In the 1980s, Margaret Thatcher famously said that 'You can?t buck the markets' and Governments back then feared that, if they borrowed too much, they'd pay a terrible price in the markets in terms of higher borrowing costs. But now governments around the world are borrowing record amounts but paying record-low rates. In this programme Philip Coggan examines how the markets were tamed. Philip talks to Don Kohn, former vice chairman of the Federal Reserve, economist and author Eric Lonergan, Andrew Balls, Chief Investment Officer at Pimco and economist and author Stephanie Kelton. Producer: Ben Carter Editor: Jasper Corbett
2020-10-19
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Trouble on the backbenches? Tory Leaders and their MPs

Despite winning a large majority at the last election, Prime Minister Johnson?s relationship with his party is an uneasy one. Just a few months after achieving its long term aim of leaving the EU, the Conservative Party seems ill at ease with itself and the sound of tribal Tory strife can be seen and heard. Is this just the way it?s always been: a cultural and historical norm for Tory leaders and their backbenchers? Or is there something else going on? In this edition of Analysis, Professor Rosie Campbell assesses Boris Johnson?s relationship with his own party and asks why Conservative backbenchers can be such a thorn in the flesh of their leaders. Will this Prime Minister go the same way, or can he buck the trend? Presenter: Rosie Campbell Producer: Jim Frank Editor: Jasper Corbett
2020-10-12
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Planning for the Worst

How ready are we for the next pandemic, cyber attack, volcanic eruption, or solar storm? Our world, ever more interconnected and dependent on technology, is vulnerable to a head-spinning array of disasters. Emergency preparedness is supposed to help protect us and the UK has been pioneering in its approach. But does it actually work? In this edition of Analysis, Simon Maybin interrogates official predictions past and present, hearing from the advisers and the advised. Are we any good at anticipating catastrophic events? Should we have been better prepared for the one we?ve been living through? And - now that coronavirus has shown us the worst really can happen - what else should we be worrying about? Presenter/producer: Simon Maybin Editor: Jasper Corbett
2020-10-05
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Is the Internet Broken?

The internet is a cornerstone of our society. It is vital to our economy, to our global communications, and to many of our personal and professional lives. But have the processes that govern how the internet works kept pace with its rapid evolution? James Ball, author of 'The System - Who Owns the Internet, and How It Owns Us', examines whether the infrastructure of the internet is up to scratch. If it's not, then what does that mean for us? Producer: Ant Adeane Editor: Jasper Corbett
2020-09-28
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Behavioural Science and the Pandemic

There were two narratives that emerged in the week before we locked down on 23rd March that could go some way to explaining why the UK was relatively slow to lockdown. One was the idea of ?herd immunity? - that the virus was always going to spread throughout the population to some extent, and that should be allowed to happen to build up immunity. That theory may have been based on a misunderstanding of how this particular virus behaved. The second narrative was based on the idea of ?behavioural fatigue?. This centred around the notion that the public will only tolerate a lockdown for so long so it was crucial to wait for the right moment to initiate it. Go too soon, and you might find that people would not comply later on. It turns out that this theory was also wrong. And based on a fundamental misunderstanding of human behaviour. Despite photos of packed parks, crammed beaches and VE day conga lines, on the whole the British public complied beyond most people?s expectations. So what informed the government?s decision making?In this programme we ask, what is ?behavioural fatigue?, where did it come from, how much influence did it have on the UK?s late lockdown, and where does Nudge theory fit into the narrative? Presenter: Sonia Sodha Producer: Gemma Newby Editor: Jasper Corbett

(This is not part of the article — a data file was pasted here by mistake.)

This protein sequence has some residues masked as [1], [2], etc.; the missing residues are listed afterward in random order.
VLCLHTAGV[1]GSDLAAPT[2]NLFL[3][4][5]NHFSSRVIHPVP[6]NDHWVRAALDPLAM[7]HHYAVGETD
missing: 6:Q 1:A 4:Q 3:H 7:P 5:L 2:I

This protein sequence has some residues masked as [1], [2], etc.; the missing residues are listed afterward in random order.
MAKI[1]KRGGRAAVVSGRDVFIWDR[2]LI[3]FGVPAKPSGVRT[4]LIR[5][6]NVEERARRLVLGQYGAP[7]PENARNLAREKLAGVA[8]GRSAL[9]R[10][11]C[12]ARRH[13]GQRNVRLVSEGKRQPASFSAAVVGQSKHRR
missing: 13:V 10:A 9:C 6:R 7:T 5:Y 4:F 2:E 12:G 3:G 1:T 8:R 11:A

2020-07-20
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Humans vs the Planet

As Covid-19 forced humans into lockdown, memes emerged showing the earth was healing thanks to our absence. These were false claims ? but their popularity revealed how seductive the dangerous idea that ?we are the virus? can be. At its most extreme, this way of thinking leads to eco-fascism, the belief the harm humans do to Earth can be reduced by cutting the number of non-white people. But the mainstream green movement is also challenged by a less hateful form of this mentality known as ?doomism? ? a creeping sense that humans will inevitably cause ecological disaster, that it?s too late to act and that technological solutions only offer more environmental degradation through mining and habitat loss. What vision can environmentalists offer as an antidote to these depressing ideas? And how can green politics encourage radical thinking without opening the door to hateful ideologies? Producer/Presenter: Lucy Proctor Editor: Jasper Corbett